From the Publisher
“Madcap, moving and always fascinating.” The Washington Post
“As the story follows their adventures, some comic, some pathetic, each character finds a different London....[al-Shaykh’s] novel is funny and beautifully written. She has a perfect ear for dialogue and tone.” —Sunday Telegraph
“For all its deceptive lightness of touch, the novel teems with ideas: memory and exile, language, desire and identity, and the search for order in the chaos of a metropolis. It is also very funny. London...allows Shaykh to exercise her trenchant, at times ribald, wit.” —Literary Review
“Only in London offers an exquisite perspective of estrangement and recognition.” —The Observer
A chance meeting of four strangers on a turbulent plane ride from Dubai to London sets the stage for this fourth novel by acclaimed Lebanese author al-Shaykh (Women of Sand and Myrrh; Beirut Blues). Lamis is an Iraqi woman who has just divorced her much older husband, a man she moved to London to wed in an arranged marriage. Amira is a sassy and resourceful prostitute from Morocco, who plies her trade in the upper-class hotels of Mayfair. Samir is a flamboyant gay Lebanese man who is smuggling a monkey into the country for cash. Nicholas is an Englishman working for Sotheby's who travels frequently to Oman and has a fascination with the Arab world. Back in London, their lives become busily intertwined. As Lamis negotiates her independence in a country she wants desperately to feel a part of while also maintaining ties with her adolescent son, who lives with his father she begins an affair with Nicholas, whose love and urge to shelter her begin to threaten her new sense of self. Amira and Samir, meanwhile, form a partnership of their own. He moves in with her and chases good-looking young men, while trying to forget about the reality of his wife and five children back in Beirut; she concocts a scheme of masquerading as an Arab princess to attract a grander clientele. The themes of Eastern and Western identity, love, sex, independence and freedom are deftly woven into the lives of four vivid characters whose antics tumble into comedy as often as into drama. Busy, gossipy and chock-full of unexpected cultural insights, this tale should entertain readers as diverse as the Arab expatriates it depicts. (Oct. 9) Forecast: Al-Shaykh should pick up more U.S. readers with this confident,entertaining novel. Copyright 2001 Cahners Business Information.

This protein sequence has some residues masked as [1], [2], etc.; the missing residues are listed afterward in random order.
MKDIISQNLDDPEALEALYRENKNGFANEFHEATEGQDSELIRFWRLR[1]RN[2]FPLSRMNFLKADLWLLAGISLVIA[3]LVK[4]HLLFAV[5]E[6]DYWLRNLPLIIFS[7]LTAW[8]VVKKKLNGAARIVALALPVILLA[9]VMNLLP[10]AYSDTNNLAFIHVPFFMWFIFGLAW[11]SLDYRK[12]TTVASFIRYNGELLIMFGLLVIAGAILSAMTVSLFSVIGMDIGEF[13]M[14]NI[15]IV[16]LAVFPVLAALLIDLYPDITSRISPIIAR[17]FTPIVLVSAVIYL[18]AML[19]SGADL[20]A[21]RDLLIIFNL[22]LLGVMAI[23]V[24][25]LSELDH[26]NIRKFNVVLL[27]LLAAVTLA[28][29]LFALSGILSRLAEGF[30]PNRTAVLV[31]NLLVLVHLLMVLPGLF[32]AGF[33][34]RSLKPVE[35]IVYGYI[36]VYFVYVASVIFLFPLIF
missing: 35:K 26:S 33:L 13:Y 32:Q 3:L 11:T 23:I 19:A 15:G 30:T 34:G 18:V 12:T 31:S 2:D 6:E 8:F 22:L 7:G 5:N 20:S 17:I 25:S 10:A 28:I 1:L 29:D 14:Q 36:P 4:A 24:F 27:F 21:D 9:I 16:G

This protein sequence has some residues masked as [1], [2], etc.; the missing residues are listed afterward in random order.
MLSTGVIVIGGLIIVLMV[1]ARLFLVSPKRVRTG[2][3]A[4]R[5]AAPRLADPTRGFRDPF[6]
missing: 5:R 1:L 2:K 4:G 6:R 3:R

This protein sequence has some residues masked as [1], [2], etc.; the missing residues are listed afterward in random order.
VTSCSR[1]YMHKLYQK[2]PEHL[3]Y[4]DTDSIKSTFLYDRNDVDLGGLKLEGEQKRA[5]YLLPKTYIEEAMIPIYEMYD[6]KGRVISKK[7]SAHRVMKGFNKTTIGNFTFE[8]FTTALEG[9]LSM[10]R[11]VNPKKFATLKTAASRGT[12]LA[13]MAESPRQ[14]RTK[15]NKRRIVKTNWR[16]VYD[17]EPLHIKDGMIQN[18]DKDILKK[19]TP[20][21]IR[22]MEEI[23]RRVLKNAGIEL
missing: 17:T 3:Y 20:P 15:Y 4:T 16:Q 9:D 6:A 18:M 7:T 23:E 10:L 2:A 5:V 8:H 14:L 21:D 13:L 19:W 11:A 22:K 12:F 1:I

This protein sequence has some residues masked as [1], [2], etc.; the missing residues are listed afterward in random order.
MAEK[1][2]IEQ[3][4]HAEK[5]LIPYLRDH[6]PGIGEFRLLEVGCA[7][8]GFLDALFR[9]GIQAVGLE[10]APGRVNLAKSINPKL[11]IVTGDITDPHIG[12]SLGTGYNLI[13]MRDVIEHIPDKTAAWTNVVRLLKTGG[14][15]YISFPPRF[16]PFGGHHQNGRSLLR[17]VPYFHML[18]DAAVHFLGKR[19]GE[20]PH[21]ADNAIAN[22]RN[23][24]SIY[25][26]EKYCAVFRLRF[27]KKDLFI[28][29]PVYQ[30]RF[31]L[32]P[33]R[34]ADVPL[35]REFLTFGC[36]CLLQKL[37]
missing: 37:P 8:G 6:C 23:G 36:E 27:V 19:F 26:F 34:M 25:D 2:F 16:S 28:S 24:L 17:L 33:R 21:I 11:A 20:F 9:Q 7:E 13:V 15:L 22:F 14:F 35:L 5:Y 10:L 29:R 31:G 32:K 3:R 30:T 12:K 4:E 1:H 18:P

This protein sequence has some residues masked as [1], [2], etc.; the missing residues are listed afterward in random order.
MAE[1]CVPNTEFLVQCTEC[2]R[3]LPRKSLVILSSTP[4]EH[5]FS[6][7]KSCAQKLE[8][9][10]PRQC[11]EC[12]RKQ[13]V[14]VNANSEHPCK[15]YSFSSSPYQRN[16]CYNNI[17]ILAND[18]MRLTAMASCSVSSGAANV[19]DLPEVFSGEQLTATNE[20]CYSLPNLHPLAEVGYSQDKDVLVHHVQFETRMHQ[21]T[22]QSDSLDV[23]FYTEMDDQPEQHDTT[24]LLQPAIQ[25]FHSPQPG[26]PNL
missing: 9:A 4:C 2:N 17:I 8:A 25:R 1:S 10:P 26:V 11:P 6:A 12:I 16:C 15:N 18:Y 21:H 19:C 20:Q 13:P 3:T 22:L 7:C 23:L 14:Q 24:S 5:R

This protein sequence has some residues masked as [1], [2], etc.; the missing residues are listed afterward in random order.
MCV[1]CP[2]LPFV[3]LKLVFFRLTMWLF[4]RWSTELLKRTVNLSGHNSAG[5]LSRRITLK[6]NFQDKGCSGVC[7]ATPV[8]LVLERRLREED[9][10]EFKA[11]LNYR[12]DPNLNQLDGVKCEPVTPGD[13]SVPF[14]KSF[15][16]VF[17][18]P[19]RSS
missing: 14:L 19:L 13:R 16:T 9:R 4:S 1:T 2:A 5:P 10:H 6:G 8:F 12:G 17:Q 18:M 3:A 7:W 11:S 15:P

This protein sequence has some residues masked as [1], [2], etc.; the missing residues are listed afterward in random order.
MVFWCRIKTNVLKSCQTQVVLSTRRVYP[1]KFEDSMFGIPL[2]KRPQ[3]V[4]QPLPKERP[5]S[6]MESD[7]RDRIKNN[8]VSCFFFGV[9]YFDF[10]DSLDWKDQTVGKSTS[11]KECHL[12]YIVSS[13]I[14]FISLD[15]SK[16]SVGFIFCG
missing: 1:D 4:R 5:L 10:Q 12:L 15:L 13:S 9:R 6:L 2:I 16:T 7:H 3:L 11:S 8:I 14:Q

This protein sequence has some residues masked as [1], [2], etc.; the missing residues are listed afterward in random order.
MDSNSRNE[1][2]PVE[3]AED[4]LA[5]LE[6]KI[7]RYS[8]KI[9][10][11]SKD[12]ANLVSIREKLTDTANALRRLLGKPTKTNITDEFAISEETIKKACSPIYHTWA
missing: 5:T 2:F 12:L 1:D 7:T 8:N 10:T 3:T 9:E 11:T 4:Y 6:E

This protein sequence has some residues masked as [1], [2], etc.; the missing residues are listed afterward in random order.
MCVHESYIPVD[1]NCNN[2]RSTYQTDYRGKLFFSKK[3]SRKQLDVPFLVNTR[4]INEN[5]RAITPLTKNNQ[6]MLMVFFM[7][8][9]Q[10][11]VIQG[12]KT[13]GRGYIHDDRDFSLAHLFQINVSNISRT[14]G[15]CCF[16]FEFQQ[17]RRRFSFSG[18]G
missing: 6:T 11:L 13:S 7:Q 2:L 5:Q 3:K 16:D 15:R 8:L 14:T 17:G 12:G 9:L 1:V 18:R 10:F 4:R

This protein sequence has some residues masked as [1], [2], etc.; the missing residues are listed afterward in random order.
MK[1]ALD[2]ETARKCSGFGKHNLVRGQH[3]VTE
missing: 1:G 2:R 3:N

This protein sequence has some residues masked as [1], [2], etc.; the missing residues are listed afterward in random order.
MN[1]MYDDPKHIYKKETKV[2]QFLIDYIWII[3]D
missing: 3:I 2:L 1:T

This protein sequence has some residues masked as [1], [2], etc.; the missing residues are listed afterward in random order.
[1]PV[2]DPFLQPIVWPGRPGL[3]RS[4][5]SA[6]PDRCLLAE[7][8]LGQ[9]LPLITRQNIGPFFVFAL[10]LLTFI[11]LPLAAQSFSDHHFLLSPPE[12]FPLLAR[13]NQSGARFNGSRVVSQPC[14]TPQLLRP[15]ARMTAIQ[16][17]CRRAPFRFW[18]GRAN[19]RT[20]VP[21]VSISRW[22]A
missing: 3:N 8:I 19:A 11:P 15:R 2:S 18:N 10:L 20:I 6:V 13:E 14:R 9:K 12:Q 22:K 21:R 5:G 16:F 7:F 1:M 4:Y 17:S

Among the most celebrated contemporary Arab writers, Lebanese-born al-Shaykh (I Sweep the Sun off Rooftops) returns to London in her latest work, a comical but poignant novel that draws multiple distinctions between Arab and British cultures. After the narrative's quirky foursome meet during a turbulent flight from Dubai, their lives slowly intermingle as they seek happiness, companionship, and prosperity with one another. The colorful, cross-dressing Samir moves in with Amira, a Moroccan prostitute posing as an Arab princess. Recently divorced, the young Iraqi Lamis pursues her newfound freedom, albeit ambivalently, and becomes the lover of Nicholas, a Sotheby authority on Islamic artifacts. East-West dissimilarities create the most trouble for Lamis, but the vigor and fortitude with which al-Shaykh endows all four steer them through all the possible perils of cultural clash. Recommended for public and academic libraries. Faye A. Chadwell, Univ. of Oregon Lib. Syst., Eugene Copyright 2001 Cahners Business Information.
In this fifth work of fiction from the Lebanese-born author of, most notably, Women of Sand and Myrrh (1992), four travelers arrive in London from Dubai and pair off in combinations that embody conventional (and, for all their surface oddity, rather predictable) cultural contrasts. The liveliest passages involve Samir, a hypersensitive transvestite who has unwittingly transported contraband. But al-Shaykh doesn't do much with the initially promising other figures of a devious prostitute, a glamorous opium dealer, and a randy Sotheby's weapons expert. Frothier and more fun than this author's typical fiction, but it doesn't dig deep, and doesn't linger in the memory.